Carbon Capture May Cause Earthquakes
Burying carbon dioxide in the ground, considered a promising way to combat climate change, may increase the risk of earthquakes, according to a report. The process, in which liquefied carbon dioxide is stored in caverns, “may have the potential for causing significant induced seismicity,” the National Research Council said today. Injecting wastewater underground from natural-gas fracking may also trigger earthquakes, while using hydraulic fracturing to get trapped gas doesn’t pose a “high risk,” the report found.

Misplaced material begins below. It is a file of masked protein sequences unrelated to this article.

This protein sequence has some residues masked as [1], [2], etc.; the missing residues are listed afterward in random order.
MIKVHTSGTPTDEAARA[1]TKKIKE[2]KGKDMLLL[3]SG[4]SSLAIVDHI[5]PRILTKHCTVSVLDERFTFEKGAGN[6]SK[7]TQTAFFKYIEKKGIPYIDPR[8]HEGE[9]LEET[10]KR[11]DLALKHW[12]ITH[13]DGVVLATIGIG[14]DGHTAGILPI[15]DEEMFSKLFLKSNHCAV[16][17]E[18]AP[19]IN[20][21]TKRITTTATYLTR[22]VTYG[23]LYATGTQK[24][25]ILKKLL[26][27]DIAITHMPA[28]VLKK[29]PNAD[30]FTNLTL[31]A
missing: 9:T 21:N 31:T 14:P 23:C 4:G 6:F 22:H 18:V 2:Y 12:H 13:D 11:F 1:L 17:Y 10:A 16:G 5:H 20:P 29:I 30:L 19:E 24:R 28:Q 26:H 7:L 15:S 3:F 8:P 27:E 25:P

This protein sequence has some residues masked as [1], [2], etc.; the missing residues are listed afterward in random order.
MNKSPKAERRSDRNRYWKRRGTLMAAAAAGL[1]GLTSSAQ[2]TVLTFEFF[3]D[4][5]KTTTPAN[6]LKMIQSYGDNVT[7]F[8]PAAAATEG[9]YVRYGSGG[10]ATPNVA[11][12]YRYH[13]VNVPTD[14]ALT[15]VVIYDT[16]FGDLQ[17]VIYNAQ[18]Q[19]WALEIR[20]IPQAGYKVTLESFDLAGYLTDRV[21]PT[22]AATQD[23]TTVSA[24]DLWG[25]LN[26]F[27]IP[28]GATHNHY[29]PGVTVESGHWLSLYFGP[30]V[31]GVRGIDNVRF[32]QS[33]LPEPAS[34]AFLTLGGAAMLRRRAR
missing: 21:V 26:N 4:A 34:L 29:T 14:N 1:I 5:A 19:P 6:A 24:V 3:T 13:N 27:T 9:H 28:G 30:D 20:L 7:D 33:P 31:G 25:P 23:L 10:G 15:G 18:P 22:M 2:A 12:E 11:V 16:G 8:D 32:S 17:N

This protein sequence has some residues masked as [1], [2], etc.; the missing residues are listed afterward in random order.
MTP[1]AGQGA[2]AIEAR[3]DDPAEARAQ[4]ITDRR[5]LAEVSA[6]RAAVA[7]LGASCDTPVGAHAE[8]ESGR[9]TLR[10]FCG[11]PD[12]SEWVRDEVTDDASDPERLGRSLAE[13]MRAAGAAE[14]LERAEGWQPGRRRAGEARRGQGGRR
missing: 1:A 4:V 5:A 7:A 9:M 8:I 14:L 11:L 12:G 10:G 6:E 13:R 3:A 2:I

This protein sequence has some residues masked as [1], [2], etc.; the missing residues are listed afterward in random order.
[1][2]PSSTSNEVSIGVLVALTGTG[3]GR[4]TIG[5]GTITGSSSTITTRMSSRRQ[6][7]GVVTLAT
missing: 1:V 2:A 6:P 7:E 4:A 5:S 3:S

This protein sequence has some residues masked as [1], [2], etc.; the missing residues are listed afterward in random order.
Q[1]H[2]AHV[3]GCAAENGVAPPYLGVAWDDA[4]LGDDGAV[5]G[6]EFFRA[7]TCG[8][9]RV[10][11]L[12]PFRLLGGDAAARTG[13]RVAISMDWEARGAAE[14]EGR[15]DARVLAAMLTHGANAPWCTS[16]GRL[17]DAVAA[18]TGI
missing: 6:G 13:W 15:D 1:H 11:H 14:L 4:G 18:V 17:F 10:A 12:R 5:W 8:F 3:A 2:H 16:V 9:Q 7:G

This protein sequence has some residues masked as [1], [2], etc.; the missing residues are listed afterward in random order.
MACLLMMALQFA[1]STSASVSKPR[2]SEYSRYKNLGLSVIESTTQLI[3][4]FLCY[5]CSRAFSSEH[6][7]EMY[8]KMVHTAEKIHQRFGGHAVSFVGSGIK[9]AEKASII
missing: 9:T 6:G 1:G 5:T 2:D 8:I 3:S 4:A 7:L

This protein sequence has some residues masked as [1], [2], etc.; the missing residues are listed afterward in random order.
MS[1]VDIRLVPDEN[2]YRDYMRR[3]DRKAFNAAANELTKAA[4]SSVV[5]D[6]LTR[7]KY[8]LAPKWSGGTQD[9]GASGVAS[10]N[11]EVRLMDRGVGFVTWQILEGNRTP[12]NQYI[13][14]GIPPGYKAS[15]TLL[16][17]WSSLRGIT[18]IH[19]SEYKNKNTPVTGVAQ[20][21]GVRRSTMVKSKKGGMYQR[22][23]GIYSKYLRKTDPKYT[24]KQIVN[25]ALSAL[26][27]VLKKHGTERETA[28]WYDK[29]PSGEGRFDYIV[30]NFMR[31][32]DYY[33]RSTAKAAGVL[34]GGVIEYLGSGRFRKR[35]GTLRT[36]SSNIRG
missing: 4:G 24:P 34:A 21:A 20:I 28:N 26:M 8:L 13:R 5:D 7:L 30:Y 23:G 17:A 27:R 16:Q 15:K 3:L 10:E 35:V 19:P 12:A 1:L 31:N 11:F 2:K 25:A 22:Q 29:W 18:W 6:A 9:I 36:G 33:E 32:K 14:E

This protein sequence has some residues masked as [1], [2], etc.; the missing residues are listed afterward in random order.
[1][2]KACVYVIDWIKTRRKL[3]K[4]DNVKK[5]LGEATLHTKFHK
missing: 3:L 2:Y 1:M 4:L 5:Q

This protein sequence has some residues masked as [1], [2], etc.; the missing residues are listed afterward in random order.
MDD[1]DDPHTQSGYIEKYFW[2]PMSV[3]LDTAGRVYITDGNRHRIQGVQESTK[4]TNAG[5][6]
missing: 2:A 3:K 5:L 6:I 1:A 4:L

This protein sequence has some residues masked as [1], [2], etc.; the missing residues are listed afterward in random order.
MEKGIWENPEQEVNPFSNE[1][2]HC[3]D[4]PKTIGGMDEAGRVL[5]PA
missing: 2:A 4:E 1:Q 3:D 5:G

Burying carbon may pose a higher risk of quakes than wastewater disposal because it involves the continuous injection of high volumes of liquefied gas at high pressure, said Murray Hitzman, professor of economic geology at the Colorado School of Mines (27653MF) and chairman of the committee that produced the report.